This item is accessible only to the Washington University community.

Off-Campus WUSTL Users: Click the “Off-Campus Download” button below. You will be prompted to log in using your WUSTL Key.

Date Submitted

Spring 4-19-2015

Research Mentor and Department

Lana Kerker




Relatively little is known about the Malagasy lemur species Indri indri, as they inhabit a limited geographic area in Eastern Madagascar and have never been sucessfully held or bred in captivity. For decades, they have been widely believed to form pair bonds within small family groups, but genetic testing has not confirmed this. Due to their endangered status, more information is needed to fully understand the mating and reproduction habits of Indri. Focal animal samples were collected at the Betampona Strict Nature Reserve in Madagascar from January 2013 to March 2014. These data revealed a male individual who appeared to display anomalous social behavior - splitting its time between two females, alternating between their company but never staying with them at the same time. Social behavior data collected for this male and his two companions were compared to data on three other groups that were comprised of varying combinations of adult males and females, adolescents, and juveniles. Frequencies of individual social behaviors were analyzed and compared between these groups to determine if pair behavior differed between pair-bonded and anomalous Indris.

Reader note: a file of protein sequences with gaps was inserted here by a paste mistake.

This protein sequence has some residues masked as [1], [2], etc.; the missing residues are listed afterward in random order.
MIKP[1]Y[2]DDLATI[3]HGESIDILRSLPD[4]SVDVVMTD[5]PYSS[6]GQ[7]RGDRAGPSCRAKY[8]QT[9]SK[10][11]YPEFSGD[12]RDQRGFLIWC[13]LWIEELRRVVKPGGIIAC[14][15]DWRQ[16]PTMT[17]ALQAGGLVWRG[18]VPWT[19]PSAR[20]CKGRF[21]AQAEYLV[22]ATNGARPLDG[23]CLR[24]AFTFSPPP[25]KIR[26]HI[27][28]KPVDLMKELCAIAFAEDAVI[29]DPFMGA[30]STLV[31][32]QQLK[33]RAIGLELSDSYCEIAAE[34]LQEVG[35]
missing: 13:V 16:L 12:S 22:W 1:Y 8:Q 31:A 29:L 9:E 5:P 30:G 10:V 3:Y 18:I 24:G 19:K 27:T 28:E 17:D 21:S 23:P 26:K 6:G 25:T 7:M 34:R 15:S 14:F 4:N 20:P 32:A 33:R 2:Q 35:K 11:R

Off-campus Download